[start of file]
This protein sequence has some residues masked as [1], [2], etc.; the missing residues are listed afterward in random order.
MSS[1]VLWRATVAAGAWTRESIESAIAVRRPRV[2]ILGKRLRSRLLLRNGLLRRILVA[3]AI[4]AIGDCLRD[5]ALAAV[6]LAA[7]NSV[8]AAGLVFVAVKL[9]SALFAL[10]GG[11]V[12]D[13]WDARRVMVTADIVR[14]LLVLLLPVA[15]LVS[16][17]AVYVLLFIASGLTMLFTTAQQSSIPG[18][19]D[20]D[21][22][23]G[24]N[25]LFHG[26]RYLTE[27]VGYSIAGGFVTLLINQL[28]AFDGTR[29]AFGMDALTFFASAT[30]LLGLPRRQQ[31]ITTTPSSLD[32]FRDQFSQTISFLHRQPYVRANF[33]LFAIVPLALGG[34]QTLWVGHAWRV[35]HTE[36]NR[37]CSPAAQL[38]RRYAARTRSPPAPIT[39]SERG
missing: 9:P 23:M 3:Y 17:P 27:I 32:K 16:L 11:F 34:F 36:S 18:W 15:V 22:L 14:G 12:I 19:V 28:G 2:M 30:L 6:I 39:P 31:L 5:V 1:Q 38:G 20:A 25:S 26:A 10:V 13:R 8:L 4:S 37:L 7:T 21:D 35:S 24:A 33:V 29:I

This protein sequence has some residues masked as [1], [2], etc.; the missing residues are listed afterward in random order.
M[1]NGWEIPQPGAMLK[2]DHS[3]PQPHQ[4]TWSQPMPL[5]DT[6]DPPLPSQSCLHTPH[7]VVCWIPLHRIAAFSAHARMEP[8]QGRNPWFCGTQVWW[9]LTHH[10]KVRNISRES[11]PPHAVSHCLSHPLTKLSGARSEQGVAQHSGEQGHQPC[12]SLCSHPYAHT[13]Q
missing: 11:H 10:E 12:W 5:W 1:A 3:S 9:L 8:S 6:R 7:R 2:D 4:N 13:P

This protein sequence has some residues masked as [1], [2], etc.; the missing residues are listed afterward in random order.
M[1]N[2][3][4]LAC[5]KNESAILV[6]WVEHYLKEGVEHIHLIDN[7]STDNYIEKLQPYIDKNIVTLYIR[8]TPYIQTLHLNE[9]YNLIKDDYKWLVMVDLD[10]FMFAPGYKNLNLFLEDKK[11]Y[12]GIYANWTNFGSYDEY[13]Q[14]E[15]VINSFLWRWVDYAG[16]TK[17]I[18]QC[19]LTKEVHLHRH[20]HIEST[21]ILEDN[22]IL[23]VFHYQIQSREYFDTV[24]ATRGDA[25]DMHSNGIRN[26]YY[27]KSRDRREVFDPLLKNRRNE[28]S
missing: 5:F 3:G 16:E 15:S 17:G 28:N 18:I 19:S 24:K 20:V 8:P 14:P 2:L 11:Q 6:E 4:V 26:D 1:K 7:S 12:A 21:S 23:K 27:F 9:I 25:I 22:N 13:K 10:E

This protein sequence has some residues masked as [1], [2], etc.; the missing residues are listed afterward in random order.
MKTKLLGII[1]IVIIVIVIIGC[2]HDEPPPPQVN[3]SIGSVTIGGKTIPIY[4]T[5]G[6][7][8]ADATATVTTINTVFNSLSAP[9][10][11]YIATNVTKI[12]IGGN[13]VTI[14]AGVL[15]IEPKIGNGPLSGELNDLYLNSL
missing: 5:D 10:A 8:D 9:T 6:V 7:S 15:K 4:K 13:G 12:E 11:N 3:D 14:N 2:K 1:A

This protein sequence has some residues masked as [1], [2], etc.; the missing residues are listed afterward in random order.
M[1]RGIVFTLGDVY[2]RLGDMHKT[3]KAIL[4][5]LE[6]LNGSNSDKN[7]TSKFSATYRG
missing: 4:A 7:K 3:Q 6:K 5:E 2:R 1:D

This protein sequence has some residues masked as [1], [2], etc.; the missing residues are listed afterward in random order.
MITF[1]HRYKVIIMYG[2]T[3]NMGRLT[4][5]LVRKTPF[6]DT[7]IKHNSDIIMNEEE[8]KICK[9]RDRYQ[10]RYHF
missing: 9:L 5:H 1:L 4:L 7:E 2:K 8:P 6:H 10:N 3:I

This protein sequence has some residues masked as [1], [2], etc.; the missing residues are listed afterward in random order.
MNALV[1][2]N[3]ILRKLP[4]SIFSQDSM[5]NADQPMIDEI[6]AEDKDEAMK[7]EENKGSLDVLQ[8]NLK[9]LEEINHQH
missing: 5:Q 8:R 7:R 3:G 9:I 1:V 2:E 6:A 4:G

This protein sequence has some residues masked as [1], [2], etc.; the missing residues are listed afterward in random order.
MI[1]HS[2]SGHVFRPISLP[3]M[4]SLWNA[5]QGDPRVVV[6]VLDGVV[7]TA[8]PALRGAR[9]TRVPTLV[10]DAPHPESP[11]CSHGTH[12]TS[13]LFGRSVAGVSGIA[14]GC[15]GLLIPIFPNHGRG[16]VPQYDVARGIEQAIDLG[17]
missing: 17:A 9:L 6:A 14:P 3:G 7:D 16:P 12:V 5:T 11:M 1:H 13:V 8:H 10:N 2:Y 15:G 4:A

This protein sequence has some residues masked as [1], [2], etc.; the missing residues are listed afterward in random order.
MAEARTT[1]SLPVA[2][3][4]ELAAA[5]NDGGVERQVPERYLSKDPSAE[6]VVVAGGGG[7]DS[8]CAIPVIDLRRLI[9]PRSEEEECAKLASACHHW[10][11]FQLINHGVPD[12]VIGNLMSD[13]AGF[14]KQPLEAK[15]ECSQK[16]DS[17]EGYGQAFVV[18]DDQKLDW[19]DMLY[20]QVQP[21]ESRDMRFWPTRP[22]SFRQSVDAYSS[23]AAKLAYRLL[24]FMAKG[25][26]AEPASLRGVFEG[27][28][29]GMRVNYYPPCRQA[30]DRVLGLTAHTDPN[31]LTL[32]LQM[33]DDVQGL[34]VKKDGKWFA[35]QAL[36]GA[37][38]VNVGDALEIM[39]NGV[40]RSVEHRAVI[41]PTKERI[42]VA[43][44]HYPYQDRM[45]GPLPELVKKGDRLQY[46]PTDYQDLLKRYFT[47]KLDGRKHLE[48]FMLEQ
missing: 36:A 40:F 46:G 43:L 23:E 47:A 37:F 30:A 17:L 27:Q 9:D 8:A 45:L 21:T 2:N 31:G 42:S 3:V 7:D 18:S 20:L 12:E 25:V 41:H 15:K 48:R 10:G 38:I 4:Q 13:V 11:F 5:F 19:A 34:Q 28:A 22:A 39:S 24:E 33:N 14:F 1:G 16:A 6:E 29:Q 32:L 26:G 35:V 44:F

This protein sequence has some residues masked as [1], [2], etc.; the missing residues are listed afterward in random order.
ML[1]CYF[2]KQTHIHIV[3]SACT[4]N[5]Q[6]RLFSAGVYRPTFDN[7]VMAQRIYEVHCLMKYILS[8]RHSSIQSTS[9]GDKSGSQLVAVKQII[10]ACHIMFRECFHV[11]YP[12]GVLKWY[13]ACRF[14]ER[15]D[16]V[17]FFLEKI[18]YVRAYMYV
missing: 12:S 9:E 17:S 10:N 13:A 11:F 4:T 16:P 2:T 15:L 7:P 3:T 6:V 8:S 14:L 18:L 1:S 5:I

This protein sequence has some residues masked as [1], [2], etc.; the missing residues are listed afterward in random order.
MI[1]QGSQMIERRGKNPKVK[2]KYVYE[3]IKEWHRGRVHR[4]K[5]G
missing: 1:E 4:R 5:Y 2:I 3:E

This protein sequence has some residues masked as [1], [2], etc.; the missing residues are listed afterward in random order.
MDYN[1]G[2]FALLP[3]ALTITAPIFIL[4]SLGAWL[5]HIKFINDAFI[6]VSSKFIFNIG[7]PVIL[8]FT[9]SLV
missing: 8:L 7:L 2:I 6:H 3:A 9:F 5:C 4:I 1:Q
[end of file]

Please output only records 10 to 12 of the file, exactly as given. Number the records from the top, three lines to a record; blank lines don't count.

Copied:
This protein sequence has some residues masked as [1], [2], etc.; the missing residues are listed afterward in random order.
ML[1]CYF[2]KQTHIHIV[3]SACT[4]N[5]Q[6]RLFSAGVYRPTFDN[7]VMAQRIYEVHCLMKYILS[8]RHSSIQSTS[9]GDKSGSQLVAVKQII[10]ACHIMFRECFHV[11]YP[12]GVLKWY[13]ACRF[14]ER[15]D[16]V[17]FFLEKI[18]YVRAYMYV
missing: 12:S 9:E 17:S 10:N 13:A 11:F 4:T 16:P 2:T 15:L 7:P 3:T 6:V 8:S 14:L 18:L 1:S 5:I

This protein sequence has some residues masked as [1], [2], etc.; the missing residues are listed afterward in random order.
MI[1]QGSQMIERRGKNPKVK[2]KYVYE[3]IKEWHRGRVHR[4]K[5]G
missing: 1:E 4:R 5:Y 2:I 3:E

This protein sequence has some residues masked as [1], [2], etc.; the missing residues are listed afterward in random order.
MDYN[1]G[2]FALLP[3]ALTITAPIFIL[4]SLGAWL[5]HIKFINDAFI[6]VSSKFIFNIG[7]PVIL[8]FT[9]SLV
missing: 8:L 7:L 2:I 6:H 3:A 9:F 5:C 4:I 1:Q